UCL logo

UCL Discovery

UCL home » Library Services » Electronic resources » UCL Discovery

Evolutionarily distinct “living fossils” require both lower speciation and lower extinction rates

Bennett, DJ; Sutton, MD; Turvey, ST; (2016) Evolutionarily distinct “living fossils” require both lower speciation and lower extinction rates. Paleobiology , 43 (1) pp. 34-48. 10.1017/pab.2016.36. Green open access

[img]
Preview
Text
Turvey_manuscript.pdf

Download (441kB) | Preview
[img]
Preview
Image
Bennetetal_Figure_1_1col.tiff - ["content_typename_Accepted version" not defined]

Download (3MB) | Preview
[img]
Preview
Image
Bennettetal_Figure_2_2col.jpg - ["content_typename_Accepted version" not defined]

Download (660kB) | Preview
[img]
Preview
Image
Bennettetal_Figure_3_2col.jpg - ["content_typename_Accepted version" not defined]

Download (761kB) | Preview
[img]
Preview
Image
Bennettetal_Figure_4_2col.jpg - ["content_typename_Accepted version" not defined]

Download (546kB) | Preview
[img]
Preview
Image
Bennettetal_Figure_5_2col.jpg - ["content_typename_Accepted version" not defined]

Download (1MB) | Preview
[img]
Preview
Image
Bennettetal_Figure_6_1col.jpg - ["content_typename_Accepted version" not defined]

Download (337kB) | Preview
[img]
Preview
Text
SupportingInformation.pdf - ["content_typename_Accepted version" not defined]

Download (1MB) | Preview
[img] Spreadsheet
tables.xlsx - ["content_typename_Accepted version" not defined]

Download (11kB)

Abstract

As a label for a distinct category of life, “living fossil” is controversial. The term has multiple definitions, and it is unclear whether the label can be genuinely used to delimit biodiversity. Even taking a purely phylogenetic perspective in which a proxy for the living fossil is evolutionary distinctness (ED), an inconsistency arises: Does it refer to “dead-end” lineages doomed to extinction or “panchronic” lineages that survive through multiple epochs? Recent tree-growth model studies indicate that speciation rates must have been unequally distributed among species in the past to produce the shape of the tree of life. Although an uneven distribution of speciation rates may create the possibility for a distinct group of living fossil lineages, such a grouping could only be considered genuine if extinction rates also show a consistent pattern, be it indicative of dead-end or panchronic lineages. To determine whether extinction rates also show an unequal distribution, we developed a tree-growth model in which the probability of speciation and extinction is a function of a tip’s ED. We simulated thousands of trees in which the ED function for a tip is randomly and independently determined for speciation and extinction rates. We find that simulations in which the most evolutionarily distinct tips have lower rates of speciation and extinction produce phylogenetic trees closest in shape to empirical trees. This implies that a distinct set of lineages with reduced rates of diversification, indicative of a panchronic definition, is required to create the shape of the tree of life.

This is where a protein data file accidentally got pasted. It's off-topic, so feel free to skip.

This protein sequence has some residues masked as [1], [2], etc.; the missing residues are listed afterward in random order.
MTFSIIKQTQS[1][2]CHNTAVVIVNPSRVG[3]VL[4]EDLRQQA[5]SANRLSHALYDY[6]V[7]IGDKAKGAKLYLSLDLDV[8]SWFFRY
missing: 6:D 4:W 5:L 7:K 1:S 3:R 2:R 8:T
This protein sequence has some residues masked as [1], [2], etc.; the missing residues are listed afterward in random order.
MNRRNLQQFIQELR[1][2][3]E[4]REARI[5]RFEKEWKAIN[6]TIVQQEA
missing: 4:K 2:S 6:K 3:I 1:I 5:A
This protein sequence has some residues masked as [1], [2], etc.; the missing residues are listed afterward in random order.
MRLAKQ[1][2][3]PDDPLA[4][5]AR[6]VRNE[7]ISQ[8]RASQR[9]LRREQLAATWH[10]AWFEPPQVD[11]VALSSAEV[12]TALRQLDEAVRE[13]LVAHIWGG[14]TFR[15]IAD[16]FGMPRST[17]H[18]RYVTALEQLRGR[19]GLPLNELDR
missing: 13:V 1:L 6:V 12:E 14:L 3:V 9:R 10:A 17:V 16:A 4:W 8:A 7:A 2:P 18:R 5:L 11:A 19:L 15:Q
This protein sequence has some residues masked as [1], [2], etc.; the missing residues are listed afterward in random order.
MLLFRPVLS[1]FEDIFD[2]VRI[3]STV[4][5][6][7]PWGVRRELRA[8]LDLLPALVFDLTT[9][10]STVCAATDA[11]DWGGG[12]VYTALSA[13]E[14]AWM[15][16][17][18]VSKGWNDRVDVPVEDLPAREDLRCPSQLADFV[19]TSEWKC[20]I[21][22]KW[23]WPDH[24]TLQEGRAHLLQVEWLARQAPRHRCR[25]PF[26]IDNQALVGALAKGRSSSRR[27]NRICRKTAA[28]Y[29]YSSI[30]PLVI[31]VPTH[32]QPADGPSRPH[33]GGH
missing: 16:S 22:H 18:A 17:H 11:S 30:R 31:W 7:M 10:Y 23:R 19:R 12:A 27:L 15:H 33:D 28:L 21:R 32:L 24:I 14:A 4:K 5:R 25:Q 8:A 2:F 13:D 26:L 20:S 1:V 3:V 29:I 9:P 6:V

Type: Article
Title: Evolutionarily distinct “living fossils” require both lower speciation and lower extinction rates
Open access status: An open access version is available from UCL Discovery
DOI: 10.1017/pab.2016.36
Publisher version: http://doi.org/10.1017/pab.2016.36
Language: English
Additional information: © 2016 The Paleontological Society. All rights reserved
UCL classification: UCL > Provost and Vice Provost Offices
UCL > Provost and Vice Provost Offices > School of Life and Medical Sciences
UCL > Provost and Vice Provost Offices > School of Life and Medical Sciences > Faculty of Life Sciences
UCL > Provost and Vice Provost Offices > School of Life and Medical Sciences > Faculty of Life Sciences > Div of Biosciences
URI: http://discovery.ucl.ac.uk/id/eprint/1508202
Downloads since deposit
190Downloads
Download activity - last month
Download activity - last 12 months
Downloads by country - last 12 months

Archive Staff Only

View Item View Item